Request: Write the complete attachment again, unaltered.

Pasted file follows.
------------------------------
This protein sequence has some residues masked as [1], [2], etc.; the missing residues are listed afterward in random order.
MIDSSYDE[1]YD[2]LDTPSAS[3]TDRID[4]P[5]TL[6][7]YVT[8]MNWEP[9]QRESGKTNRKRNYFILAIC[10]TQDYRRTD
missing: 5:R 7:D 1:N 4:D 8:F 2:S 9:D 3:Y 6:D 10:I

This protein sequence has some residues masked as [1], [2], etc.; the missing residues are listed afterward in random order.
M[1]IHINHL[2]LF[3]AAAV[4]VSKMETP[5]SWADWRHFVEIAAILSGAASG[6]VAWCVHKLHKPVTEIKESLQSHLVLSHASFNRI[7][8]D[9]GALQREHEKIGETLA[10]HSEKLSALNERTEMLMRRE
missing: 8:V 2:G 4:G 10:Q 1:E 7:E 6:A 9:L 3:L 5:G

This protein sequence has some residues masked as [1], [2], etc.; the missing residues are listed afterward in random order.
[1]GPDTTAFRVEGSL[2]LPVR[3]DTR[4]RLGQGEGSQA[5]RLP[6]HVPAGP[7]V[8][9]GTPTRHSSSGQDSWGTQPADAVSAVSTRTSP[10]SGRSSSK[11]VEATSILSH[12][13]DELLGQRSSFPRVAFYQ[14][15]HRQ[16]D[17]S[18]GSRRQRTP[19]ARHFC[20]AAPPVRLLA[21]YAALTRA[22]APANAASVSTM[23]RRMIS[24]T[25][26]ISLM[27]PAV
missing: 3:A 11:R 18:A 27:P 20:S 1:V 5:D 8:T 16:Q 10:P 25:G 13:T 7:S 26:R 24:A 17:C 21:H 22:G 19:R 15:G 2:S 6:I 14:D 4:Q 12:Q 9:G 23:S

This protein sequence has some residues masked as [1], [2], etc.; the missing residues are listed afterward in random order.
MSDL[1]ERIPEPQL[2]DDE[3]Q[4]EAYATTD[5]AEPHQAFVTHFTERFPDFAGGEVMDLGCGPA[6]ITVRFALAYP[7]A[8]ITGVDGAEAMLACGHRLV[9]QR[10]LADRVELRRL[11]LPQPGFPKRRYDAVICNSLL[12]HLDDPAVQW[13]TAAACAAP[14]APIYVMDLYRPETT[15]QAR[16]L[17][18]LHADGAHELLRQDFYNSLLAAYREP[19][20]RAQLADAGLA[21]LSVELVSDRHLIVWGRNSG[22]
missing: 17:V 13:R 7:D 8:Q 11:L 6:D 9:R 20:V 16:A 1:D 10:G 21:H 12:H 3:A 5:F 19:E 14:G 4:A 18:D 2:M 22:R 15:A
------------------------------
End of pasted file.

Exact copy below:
This protein sequence has some residues masked as [1], [2], etc.; the missing residues are listed afterward in random order.
MIDSSYDE[1]YD[2]LDTPSAS[3]TDRID[4]P[5]TL[6][7]YVT[8]MNWEP[9]QRESGKTNRKRNYFILAIC[10]TQDYRRTD
missing: 5:R 7:D 1:N 4:D 8:F 2:S 9:D 3:Y 6:D 10:I

This protein sequence has some residues masked as [1], [2], etc.; the missing residues are listed afterward in random order.
M[1]IHINHL[2]LF[3]AAAV[4]VSKMETP[5]SWADWRHFVEIAAILSGAASG[6]VAWCVHKLHKPVTEIKESLQSHLVLSHASFNRI[7][8]D[9]GALQREHEKIGETLA[10]HSEKLSALNERTEMLMRRE
missing: 8:V 2:G 4:G 10:Q 1:E 7:E 6:A 9:L 3:L 5:G

This protein sequence has some residues masked as [1], [2], etc.; the missing residues are listed afterward in random order.
[1]GPDTTAFRVEGSL[2]LPVR[3]DTR[4]RLGQGEGSQA[5]RLP[6]HVPAGP[7]V[8][9]GTPTRHSSSGQDSWGTQPADAVSAVSTRTSP[10]SGRSSSK[11]VEATSILSH[12][13]DELLGQRSSFPRVAFYQ[14][15]HRQ[16]D[17]S[18]GSRRQRTP[19]ARHFC[20]AAPPVRLLA[21]YAALTRA[22]APANAASVSTM[23]RRMIS[24]T[25][26]ISLM[27]PAV
missing: 3:A 11:R 18:A 27:P 20:S 1:V 5:D 8:T 16:Q 10:P 25:G 13:T 7:S 26:R 24:A 17:C 21:H 22:G 19:R 15:G 2:S 6:I 14:D 4:Q 12:Q 9:G 23:S

This protein sequence has some residues masked as [1], [2], etc.; the missing residues are listed afterward in random order.
MSDL[1]ERIPEPQL[2]DDE[3]Q[4]EAYATTD[5]AEPHQAFVTHFTERFPDFAGGEVMDLGCGPA[6]ITVRFALAYP[7]A[8]ITGVDGAEAMLACGHRLV[9]QR[10]LADRVELRRL[11]LPQPGFPKRRYDAVICNSLL[12]HLDDPAVQW[13]TAAACAAP[14]APIYVMDLYRPETT[15]QAR[16]L[17][18]LHADGAHELLRQDFYNSLLAAYREP[19][20]RAQLADAGLA[21]LSVELVSDRHLIVWGRNSG[22]
missing: 17:V 13:R 7:D 8:Q 11:L 6:D 9:R 20:V 16:A 1:D 10:G 21:H 12:H 3:A 5:F 19:E 14:G 4:A 18:D 2:M 22:R 15:A